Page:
• German exports rose 0.7% in March compared with February, while industrial
output was flat as orders stabilised. These statistics were “unexpectedly
strong”, the Wall Street Journal Europe reported. Economists are said to be
upgrading their GDP forecasts: 2009 Q2 is now not expected to be as bad as Q1
(-3.5%) or Q4 2008
(-2.1%). “The brutal recession of the first quarter is ending but the soft
recession is just starting,” said Andreas Rees, an economist at HVB.

• The US trade deficit widened in March for the first time in eight months.
The Commerce Department is expected to revise its Q1 GDP estimate from a fall of
6.1% to 5.9%.

• Neither Goldman Sachs nor JP Morgan Chase need extra capital following
their stress tests. Both are confident of starting to repay their $10bn and
$25bn, respectively, of troubled asset relief program (Tarp) funds.

• The US government is providing $20bn to prop up GMAC, the auto finance and
mortgage lender that used to be part of General Motors, to support the car
industry and consumer spending.

• Chinese fixed-asset investment rose 34% in March following a 30% gain in
February. “China’s ongoing recovery is driven by fixed-asset investment with a
focus on infrastructure,” said an economist for Bank of America
Securities-Merrill Lynch.

• Newspapers have found stories of unprincipled greed that involve members of
Parliament, rather than investment bankers.

• Although the Bank of England has raised its inflation forecast (see above), it
has cut its growth forecast for next year. The economy is expected to shrink by
3.8% in 2009, but growth in 2010 is now expected to be just 1.1%, cut from 2.3%
in the Bank’s last Inflation Report, three months ago.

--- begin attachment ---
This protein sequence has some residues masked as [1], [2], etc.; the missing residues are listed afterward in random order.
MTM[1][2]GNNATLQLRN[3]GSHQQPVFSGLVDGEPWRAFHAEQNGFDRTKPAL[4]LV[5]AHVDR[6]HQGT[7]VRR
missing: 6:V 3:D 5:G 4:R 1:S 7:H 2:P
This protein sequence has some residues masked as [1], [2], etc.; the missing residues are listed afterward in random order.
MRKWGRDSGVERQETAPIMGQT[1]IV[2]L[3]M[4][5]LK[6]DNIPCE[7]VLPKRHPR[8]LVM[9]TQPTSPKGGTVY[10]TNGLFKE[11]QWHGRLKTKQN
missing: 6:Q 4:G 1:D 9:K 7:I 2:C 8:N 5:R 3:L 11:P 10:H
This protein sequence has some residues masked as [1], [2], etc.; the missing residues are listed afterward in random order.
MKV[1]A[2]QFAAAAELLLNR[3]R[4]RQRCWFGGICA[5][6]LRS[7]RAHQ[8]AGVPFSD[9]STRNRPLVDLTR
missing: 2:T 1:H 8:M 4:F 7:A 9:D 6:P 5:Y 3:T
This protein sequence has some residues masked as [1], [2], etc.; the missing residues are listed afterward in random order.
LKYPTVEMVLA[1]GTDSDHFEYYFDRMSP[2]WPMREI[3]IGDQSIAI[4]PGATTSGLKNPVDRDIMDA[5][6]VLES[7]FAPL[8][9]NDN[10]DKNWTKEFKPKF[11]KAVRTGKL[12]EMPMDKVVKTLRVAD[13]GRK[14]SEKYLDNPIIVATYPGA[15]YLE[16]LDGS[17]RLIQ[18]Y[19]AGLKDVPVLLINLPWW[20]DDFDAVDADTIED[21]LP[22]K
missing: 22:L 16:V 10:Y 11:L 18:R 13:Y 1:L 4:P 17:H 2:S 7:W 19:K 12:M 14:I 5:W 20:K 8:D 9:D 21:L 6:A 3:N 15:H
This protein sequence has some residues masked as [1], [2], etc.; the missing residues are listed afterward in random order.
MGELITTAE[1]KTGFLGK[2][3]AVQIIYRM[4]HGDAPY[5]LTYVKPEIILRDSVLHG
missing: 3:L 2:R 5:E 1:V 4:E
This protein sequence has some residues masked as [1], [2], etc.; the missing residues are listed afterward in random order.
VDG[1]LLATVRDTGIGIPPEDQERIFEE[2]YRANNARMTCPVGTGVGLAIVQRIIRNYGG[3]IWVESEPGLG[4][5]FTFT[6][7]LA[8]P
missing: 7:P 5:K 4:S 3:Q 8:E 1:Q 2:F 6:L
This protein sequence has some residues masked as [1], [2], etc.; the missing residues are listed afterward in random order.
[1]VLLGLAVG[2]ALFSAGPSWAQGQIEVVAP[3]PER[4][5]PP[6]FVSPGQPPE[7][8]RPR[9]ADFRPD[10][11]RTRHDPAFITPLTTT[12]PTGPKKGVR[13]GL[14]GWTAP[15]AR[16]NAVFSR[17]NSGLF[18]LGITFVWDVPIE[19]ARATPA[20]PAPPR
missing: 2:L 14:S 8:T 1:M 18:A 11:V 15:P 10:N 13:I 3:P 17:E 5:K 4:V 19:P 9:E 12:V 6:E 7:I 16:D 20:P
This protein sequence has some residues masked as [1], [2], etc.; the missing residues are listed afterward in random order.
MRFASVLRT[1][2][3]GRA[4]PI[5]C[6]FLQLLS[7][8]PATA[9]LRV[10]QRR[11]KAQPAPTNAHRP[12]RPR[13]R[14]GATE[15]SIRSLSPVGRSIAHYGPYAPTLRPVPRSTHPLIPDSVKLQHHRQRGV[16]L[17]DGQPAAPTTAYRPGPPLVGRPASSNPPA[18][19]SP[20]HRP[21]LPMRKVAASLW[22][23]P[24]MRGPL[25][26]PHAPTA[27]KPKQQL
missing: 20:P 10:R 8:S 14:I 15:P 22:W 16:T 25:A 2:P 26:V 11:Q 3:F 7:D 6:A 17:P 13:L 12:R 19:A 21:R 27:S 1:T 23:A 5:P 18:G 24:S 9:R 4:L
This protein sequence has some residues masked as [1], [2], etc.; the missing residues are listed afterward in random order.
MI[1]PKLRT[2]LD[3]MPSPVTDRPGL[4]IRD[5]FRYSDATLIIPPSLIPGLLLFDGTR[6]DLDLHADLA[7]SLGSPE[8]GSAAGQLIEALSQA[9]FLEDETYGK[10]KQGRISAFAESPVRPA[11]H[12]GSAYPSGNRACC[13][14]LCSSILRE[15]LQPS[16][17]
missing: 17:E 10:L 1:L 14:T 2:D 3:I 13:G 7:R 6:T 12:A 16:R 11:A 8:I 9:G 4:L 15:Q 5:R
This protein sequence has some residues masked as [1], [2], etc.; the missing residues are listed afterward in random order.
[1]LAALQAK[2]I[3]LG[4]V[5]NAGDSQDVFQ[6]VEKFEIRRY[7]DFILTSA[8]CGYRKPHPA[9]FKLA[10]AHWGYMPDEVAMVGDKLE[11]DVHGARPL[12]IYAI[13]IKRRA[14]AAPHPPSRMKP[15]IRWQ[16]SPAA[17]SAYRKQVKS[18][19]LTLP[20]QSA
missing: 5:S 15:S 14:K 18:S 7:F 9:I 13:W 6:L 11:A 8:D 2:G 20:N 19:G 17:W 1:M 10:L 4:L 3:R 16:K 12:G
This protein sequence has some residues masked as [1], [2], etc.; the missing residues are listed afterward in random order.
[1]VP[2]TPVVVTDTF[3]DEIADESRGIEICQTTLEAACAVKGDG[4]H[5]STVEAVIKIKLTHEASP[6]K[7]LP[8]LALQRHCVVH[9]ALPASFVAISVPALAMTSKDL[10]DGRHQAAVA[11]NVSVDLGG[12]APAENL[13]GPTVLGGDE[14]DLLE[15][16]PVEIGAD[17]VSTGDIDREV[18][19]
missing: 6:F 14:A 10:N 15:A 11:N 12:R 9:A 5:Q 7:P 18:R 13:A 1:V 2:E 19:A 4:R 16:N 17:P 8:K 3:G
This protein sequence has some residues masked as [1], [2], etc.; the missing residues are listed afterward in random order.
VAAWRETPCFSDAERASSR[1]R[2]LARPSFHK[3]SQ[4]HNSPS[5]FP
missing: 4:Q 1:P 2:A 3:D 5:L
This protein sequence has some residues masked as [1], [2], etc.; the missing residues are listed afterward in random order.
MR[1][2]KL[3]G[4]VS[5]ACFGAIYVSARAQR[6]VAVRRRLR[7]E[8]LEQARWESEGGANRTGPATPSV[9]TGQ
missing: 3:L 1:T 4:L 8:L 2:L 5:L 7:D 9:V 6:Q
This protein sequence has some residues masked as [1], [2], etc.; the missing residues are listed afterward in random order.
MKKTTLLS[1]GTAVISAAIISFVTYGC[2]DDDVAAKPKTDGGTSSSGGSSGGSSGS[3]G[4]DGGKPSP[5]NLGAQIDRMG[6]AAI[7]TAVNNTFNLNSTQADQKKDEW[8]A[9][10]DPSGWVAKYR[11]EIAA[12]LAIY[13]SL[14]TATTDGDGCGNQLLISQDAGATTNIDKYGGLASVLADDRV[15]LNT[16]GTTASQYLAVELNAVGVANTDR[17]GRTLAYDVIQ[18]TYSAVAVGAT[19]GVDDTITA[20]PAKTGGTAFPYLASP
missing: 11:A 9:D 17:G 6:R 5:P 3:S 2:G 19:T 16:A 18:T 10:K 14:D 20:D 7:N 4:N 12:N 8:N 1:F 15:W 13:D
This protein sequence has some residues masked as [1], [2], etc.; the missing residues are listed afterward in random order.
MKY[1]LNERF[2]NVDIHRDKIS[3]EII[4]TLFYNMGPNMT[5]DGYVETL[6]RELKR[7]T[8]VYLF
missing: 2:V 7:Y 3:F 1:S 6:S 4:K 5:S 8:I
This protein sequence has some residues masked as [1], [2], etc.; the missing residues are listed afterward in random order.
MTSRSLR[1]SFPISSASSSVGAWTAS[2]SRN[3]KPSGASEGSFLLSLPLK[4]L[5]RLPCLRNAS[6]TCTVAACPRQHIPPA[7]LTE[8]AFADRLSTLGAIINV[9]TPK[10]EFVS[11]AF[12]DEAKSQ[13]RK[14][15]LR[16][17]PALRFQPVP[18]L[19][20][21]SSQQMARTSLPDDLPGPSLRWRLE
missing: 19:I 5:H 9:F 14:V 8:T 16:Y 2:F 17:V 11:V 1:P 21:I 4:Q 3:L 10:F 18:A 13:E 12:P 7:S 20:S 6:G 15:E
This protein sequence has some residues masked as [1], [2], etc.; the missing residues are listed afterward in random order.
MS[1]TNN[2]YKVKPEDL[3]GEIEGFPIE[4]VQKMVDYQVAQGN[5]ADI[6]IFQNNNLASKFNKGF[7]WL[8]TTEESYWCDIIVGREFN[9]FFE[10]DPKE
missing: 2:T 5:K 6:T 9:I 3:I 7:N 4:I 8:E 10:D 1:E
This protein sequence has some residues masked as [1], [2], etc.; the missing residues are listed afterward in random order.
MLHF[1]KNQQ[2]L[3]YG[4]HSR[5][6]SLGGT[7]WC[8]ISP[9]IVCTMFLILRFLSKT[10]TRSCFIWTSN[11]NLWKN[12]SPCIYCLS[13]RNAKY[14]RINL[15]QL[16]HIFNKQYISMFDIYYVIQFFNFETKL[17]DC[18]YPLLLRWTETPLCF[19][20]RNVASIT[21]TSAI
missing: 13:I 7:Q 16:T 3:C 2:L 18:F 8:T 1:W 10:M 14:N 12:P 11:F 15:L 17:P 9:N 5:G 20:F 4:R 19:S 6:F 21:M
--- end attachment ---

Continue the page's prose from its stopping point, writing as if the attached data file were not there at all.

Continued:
• FTSE-100 companies have cut their dividends by £15bn so far this year,
reported The Sunday Telegraph. Banks have led the way with RBS and HBoS
eliminating their payouts, while miners Anglo-American and Xstrata slashed
theirs by 65% and 61%, respectively. BT cut its dividend 60% and announced a
further 15,000 job cuts.

• House sales are still slow with agencies reporting an average of less than
four sales per branch per month. The Nationwide
Building Society’s house price index dropped 0.4% in April after rising 0.9% in

• Comet-owner Kesa Electricals said sales fell faster in the first four
months of 2009 than at the end of last year.

• InterContinental Hotels reported a 56% drop in Q1 net profits with a 24%
drop in revenue. Occupancy rates showed signs of stabilising, but room rates
fell under competitive pressure.

• Fujitsu Services, the UK arm of the Japanese group, said it was closing its
final salary pension scheme to existing workers ­ the first such closure from a
major company in two years, reported City AM.

• ITV said that advertising revenues fell 15% in the first three months of
this year, with an 18% fall expected in May and June. “People are leaving it

later and later to book airtime,” said chief operating officer John Cresswell.

• Daily Mail & General Trust saw its credit rating cut to ‘junk’ status
by Standard & Poor’s.

• European new car registrations fell 12% in April compared with a year ago
despite government initiatives, especially in Germany where registrations were
up 19%.

• There were confusing signs from the European Central Bank, which surprised
markets by launching a e60bn buyback programme. A cut in policy rates to 1% was
accompanied by suggestions it could go lower. Public disagreements between
national central bankers “is injecting a lot of uncertainty into the market at a
time when it is best not to,” said an economist with Société Générale.

• The US saw its sharpest fall in GDP in 51 years as Q1 GDP fell 6.1% at an
annualised rate. House-building continued to deteriorate, business investment
plunged and companies destocked. However, this was regarded as likely to put the
economy in place for a recovery in Q3.

• Europe’s largest insurer, Allianz, saw profits fall 98% in Q1 and said that
markets remained “challenging”.

• Chrysler, which went into Chapter 11 bankruptcy protection at the end of
April, is axing a quarter of its dealer network.

• Warren Buffett’s Berkshire Hathaway reported a $1.5bn loss
in the first quarter of the year, with most business units recording losses,
apart from insurance.

• Toshiba announced plans to raise $5bn to bolster its balance sheet after
reporting record losses.

• Chinese exports fell 22.6% in March following a 17.1% decline in February.
“Export demand doesn’t show any signs of turning for the better,” said an
economist for the State Information Centre.

• Declining oil revenues are expected to result in a decline in GDP in the
Gulf states, the IMF said.